In the extremely interesting and contemporary cycle Disguise and Painting from Life, painted between 2014 and 2017, there is a marked contrast with Tibetan paintings. Here, Chen Danqing depicts young, beautiful Chinese models dressed in expensive colourful dresses and make-up, or in the ripped jeans and hoodies that are an export of American pop culture and are now ubiquitous around the world. Creating the series has more in common with an expensive advertising campaign or fashion shoot than with studio painting. For his paintings, the master uses live models supplied by China Bentley Culture and Media Company, who are posed and dressed by a renowned stylist as if for a fashion photo shoot. He paints over many hours what is captured in moments in the photograph. Unlike posing in a fashion editorial showing off gloss and the appearance of perfection, the models are captured in the in-between moments behind the scenes in moments of relaxation, boredom, and texting on the phone. Chen captures these moments just as he did in his Tibetan series, but they are moments of idleness in a contemporary culture obsessed with luxury. The subjects are not absorbed in daily labour, and their smooth, painted, wrinkle-free faces do not reflect the hardships of agrarian life. These figures are part of global capitalism, carefree, obsessed with luxury and beauty. They are distracted by their phones, bored, disconnected, self-absorbed, as in the painting Smartphones, 2016, where two young women sit almost back-to-back and stare into their phones, barely paying attention to each other or the dog sitting between them.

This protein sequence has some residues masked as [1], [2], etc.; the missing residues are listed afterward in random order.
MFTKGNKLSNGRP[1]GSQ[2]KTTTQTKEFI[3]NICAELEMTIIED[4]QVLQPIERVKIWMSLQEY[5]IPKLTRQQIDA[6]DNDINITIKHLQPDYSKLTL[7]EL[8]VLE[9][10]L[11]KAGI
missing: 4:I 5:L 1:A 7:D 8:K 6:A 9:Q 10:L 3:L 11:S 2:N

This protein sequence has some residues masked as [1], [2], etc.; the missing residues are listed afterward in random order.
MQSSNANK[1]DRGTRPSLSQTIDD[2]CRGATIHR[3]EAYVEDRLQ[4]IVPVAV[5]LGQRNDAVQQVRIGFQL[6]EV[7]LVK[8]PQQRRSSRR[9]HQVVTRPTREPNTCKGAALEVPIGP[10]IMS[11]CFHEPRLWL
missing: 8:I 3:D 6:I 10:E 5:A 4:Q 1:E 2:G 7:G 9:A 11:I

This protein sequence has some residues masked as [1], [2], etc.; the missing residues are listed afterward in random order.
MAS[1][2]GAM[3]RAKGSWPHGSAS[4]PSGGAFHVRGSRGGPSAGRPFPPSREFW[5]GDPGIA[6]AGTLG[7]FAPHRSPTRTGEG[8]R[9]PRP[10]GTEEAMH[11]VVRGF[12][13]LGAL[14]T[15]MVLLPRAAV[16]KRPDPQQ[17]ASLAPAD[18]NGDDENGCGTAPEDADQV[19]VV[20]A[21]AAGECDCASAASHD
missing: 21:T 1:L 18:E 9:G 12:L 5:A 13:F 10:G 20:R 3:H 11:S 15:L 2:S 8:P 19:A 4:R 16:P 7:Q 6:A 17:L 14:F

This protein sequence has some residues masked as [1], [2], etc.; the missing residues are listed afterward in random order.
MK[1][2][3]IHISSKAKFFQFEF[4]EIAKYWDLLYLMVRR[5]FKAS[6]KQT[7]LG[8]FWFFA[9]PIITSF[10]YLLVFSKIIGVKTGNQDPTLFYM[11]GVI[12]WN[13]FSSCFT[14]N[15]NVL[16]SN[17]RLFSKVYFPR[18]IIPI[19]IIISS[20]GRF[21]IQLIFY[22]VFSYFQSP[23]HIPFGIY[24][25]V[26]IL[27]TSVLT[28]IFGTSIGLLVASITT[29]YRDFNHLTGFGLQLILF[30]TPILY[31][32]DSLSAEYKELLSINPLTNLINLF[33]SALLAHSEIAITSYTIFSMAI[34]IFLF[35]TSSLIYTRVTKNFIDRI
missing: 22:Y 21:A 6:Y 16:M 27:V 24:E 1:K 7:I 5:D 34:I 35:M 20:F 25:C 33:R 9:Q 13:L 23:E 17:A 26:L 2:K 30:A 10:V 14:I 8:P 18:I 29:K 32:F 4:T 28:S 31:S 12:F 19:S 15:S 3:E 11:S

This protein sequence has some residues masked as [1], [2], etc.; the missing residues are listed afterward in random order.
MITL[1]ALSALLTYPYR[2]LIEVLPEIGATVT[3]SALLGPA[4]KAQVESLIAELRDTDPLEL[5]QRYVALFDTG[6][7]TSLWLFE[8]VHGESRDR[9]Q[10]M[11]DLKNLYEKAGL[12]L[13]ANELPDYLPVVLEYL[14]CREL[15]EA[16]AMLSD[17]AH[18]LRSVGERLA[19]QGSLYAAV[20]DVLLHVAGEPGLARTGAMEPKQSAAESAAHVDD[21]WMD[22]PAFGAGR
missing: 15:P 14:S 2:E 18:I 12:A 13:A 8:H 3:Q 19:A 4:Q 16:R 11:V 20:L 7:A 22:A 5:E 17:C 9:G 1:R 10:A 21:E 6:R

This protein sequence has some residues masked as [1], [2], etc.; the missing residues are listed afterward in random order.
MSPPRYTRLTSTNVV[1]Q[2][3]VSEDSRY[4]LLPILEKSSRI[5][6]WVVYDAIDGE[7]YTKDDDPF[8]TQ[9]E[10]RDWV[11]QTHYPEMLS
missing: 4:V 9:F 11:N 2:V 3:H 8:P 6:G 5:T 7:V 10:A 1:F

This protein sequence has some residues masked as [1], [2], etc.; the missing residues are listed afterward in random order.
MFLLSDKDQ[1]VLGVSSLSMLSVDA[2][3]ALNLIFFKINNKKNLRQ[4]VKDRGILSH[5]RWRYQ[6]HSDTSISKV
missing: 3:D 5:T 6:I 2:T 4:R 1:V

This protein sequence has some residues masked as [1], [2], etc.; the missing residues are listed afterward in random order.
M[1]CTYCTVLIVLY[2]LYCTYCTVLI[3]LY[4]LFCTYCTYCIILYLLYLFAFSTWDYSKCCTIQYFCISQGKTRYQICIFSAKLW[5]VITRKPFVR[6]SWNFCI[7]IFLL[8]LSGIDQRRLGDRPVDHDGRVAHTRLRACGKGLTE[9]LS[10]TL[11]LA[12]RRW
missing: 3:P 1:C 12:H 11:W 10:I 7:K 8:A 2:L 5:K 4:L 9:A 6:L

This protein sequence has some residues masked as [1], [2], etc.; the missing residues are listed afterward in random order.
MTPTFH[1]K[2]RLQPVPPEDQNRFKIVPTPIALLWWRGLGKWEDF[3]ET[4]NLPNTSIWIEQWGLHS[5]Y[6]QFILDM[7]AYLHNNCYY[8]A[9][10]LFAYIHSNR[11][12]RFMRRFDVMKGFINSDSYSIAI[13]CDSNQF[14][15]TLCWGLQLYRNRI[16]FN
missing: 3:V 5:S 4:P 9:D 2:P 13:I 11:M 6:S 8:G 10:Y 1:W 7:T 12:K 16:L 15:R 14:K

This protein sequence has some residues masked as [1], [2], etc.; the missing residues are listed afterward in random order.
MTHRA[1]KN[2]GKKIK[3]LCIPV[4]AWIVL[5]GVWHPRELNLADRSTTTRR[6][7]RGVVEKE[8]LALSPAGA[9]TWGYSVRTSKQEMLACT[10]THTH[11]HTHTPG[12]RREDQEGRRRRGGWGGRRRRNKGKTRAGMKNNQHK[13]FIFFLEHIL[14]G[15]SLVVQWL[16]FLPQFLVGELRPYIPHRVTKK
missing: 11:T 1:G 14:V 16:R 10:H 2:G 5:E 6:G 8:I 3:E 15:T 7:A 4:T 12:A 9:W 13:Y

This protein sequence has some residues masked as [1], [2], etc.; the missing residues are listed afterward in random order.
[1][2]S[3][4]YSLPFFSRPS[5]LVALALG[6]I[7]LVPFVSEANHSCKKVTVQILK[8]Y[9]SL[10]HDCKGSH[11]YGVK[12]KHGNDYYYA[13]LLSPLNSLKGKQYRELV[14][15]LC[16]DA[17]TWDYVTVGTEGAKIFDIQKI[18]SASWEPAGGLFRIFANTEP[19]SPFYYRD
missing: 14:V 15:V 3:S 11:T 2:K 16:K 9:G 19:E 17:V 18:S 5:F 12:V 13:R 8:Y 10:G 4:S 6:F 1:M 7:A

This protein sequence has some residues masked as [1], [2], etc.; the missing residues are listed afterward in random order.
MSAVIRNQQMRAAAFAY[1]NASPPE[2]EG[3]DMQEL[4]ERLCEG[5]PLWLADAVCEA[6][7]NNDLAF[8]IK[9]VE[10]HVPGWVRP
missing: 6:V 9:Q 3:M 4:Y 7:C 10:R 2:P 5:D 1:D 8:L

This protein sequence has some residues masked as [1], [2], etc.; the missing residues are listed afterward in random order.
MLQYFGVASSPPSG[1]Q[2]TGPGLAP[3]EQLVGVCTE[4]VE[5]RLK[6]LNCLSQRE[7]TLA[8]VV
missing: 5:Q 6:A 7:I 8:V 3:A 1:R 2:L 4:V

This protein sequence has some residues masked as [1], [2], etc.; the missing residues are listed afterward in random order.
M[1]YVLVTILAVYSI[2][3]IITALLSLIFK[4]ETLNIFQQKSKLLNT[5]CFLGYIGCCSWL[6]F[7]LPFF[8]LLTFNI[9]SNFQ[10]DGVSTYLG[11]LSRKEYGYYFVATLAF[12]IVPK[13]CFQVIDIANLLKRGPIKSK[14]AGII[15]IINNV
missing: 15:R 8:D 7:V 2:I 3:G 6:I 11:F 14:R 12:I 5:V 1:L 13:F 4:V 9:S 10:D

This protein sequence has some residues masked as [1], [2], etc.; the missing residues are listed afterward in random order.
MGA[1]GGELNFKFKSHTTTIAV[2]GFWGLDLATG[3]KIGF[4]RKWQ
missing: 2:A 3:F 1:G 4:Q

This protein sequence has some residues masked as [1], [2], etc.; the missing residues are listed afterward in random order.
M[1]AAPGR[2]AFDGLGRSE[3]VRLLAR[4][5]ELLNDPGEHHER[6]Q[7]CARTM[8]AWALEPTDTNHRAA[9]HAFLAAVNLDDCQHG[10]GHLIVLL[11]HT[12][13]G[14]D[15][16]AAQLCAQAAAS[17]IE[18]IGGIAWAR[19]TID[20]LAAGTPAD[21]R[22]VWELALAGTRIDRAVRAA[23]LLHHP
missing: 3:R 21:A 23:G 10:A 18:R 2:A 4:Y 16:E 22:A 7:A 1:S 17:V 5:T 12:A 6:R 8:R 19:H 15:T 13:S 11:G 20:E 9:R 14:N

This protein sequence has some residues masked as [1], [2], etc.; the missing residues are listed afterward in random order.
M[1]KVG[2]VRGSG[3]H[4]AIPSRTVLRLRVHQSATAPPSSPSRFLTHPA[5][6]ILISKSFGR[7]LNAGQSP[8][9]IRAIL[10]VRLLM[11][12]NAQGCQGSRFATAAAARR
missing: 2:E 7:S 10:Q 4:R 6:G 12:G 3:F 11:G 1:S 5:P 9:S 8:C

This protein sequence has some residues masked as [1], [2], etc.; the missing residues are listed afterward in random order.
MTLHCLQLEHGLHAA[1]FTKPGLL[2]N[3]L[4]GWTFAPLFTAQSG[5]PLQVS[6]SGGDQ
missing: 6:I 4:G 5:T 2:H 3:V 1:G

Chen Danqing, Veil, 2017 | Article on ArtWizard

Chen Danqing, Veil, 2017
Courtesy Tang Contemporary Art


An interesting juxtaposition and tension between the so-called East and West persists in the artist's use of Chinese models with Western-style figures. Some paintings, such as Veil, 2017, depicting a standing woman in a wedding outfit, or Cigarette, 2017, in which a young woman, sumptuously dressed in a long white dress and a large black hat, holds a cigarette, are reminiscent of the portraits of the nineteenth- and twentieth-century artist John Singer Sargent or the photographs of Irving Penn. In Artificial Flowers, 2017 - this juxtaposition of Eastern and Western influences is most evident in the traditional Japanese outfits of seated women and Western outfits of standing men. The female figures look passively away from the viewer - quite like in traditional Western figurative painting, in which the woman is objectified, meant for the enjoyment of the male viewer - while the male figure stands above them and looks directly at the viewer.


Chen Danqing, Artificial Flowers, 2017 | Article on ArtWizard

Chen Danqing, Artificial Flowers, 2017
Courtesy Tang Contemporary Art


The subjects of this series by Chen Danqing are as far removed as possible from the harsh realities of the rural life of his Tibetan subjects, which Chen himself experienced during the 'Cultural Revolution'. These paintings depict a new generation raised on luxury brands, technology, Western pop culture and competitive consumerism. It is a fitting reflection of the cultural and social shifts and economic development of contemporary capitalist China.


Chen Danqing, Cigarette, 2017 | Article on ArtWizard

Chen Danqing, Cigarette, 2017
Courtesy Tang Contemporary Art